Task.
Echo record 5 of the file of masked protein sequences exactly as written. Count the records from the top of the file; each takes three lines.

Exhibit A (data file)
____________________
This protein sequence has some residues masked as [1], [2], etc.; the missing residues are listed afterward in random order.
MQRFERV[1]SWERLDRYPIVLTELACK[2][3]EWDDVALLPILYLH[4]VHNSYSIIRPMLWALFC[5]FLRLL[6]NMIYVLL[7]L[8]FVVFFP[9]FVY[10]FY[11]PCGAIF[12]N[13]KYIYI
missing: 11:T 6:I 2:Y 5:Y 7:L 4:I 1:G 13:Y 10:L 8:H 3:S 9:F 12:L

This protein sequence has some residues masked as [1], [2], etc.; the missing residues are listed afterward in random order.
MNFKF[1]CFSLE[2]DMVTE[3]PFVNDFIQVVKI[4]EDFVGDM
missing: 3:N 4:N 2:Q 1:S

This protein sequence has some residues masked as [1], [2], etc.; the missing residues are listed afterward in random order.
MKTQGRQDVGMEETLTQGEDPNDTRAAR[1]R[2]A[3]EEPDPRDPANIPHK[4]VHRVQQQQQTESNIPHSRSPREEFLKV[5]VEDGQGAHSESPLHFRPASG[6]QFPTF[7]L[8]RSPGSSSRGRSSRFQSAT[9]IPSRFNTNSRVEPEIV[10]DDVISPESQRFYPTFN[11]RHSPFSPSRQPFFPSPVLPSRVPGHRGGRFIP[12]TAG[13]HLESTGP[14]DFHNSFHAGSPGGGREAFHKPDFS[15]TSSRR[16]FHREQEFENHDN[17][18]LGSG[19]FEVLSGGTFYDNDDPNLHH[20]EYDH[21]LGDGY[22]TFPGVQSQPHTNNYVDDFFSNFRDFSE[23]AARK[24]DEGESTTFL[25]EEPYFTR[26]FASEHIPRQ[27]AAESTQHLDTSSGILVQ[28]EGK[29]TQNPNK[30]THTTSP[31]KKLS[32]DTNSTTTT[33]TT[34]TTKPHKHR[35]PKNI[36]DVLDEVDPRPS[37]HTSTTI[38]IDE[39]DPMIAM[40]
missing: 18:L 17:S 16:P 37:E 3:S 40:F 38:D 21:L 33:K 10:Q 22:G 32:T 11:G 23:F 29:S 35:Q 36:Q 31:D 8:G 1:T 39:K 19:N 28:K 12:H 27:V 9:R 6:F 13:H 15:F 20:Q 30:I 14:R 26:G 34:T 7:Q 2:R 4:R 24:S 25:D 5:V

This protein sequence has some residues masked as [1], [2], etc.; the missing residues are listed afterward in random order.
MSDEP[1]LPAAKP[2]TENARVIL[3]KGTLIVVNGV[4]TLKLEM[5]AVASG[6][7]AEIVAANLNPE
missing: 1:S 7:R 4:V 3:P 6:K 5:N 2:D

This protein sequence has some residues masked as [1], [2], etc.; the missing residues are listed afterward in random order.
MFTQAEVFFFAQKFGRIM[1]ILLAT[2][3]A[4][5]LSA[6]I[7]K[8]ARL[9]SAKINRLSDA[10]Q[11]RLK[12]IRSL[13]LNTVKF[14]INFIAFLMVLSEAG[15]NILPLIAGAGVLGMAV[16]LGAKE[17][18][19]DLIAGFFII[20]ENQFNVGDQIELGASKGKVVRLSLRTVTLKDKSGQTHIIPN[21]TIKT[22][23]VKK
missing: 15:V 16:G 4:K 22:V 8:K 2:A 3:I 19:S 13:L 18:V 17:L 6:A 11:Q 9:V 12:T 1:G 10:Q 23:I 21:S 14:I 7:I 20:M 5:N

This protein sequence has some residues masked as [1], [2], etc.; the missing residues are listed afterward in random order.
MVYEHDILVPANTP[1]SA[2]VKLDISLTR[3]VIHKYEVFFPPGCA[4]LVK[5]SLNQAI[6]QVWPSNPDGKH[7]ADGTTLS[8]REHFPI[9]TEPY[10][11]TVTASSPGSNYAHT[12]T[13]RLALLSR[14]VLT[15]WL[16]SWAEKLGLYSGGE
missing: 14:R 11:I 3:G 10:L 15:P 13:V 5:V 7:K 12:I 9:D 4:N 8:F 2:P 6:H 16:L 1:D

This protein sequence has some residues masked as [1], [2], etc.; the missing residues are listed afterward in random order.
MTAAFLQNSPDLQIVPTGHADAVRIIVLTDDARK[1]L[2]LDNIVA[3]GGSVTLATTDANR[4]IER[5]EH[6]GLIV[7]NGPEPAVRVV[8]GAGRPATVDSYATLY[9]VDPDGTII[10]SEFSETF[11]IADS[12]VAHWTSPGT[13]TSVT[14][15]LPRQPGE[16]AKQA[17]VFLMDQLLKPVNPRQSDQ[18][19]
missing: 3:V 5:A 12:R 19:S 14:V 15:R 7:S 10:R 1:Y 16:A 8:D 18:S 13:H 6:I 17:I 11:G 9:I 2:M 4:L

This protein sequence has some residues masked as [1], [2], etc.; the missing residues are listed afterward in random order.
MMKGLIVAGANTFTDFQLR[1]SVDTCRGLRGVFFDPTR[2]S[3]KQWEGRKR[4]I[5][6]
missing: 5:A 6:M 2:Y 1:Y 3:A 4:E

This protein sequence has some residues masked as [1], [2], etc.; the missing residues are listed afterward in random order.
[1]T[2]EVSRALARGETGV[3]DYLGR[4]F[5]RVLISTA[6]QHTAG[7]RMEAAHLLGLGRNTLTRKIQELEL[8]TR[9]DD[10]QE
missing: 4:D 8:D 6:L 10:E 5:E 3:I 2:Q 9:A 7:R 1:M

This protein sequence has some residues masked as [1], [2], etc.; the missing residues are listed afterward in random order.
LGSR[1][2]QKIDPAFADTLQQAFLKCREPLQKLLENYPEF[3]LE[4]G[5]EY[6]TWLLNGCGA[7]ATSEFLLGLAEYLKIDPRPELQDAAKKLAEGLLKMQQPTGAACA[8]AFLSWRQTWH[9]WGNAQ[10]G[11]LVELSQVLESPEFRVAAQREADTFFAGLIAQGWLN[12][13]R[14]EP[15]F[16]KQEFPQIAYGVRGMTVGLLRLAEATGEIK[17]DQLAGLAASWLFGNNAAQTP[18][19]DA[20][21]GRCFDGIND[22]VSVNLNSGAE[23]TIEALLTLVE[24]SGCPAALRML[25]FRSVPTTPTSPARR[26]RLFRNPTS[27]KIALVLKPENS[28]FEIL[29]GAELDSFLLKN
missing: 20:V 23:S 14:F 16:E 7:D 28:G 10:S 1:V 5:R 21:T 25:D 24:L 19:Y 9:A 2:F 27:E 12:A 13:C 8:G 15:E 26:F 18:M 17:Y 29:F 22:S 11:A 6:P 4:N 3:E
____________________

This protein sequence has some residues masked as [1], [2], etc.; the missing residues are listed afterward in random order.
MFTQAEVFFFAQKFGRIM[1]ILLAT[2][3]A[4][5]LSA[6]I[7]K[8]ARL[9]SAKINRLSDA[10]Q[11]RLK[12]IRSL[13]LNTVKF[14]INFIAFLMVLSEAG[15]NILPLIAGAGVLGMAV[16]LGAKE[17][18][19]DLIAGFFII[20]ENQFNVGDQIELGASKGKVVRLSLRTVTLKDKSGQTHIIPN[21]TIKT[22][23]VKK
missing: 15:V 16:G 4:K 22:V 8:K 2:A 3:I 19:S 13:L 18:V 17:L 6:A 11:Q 9:V 12:T 1:G 10:Q 23:I 21:S 14:I 7:I 20:M 5:N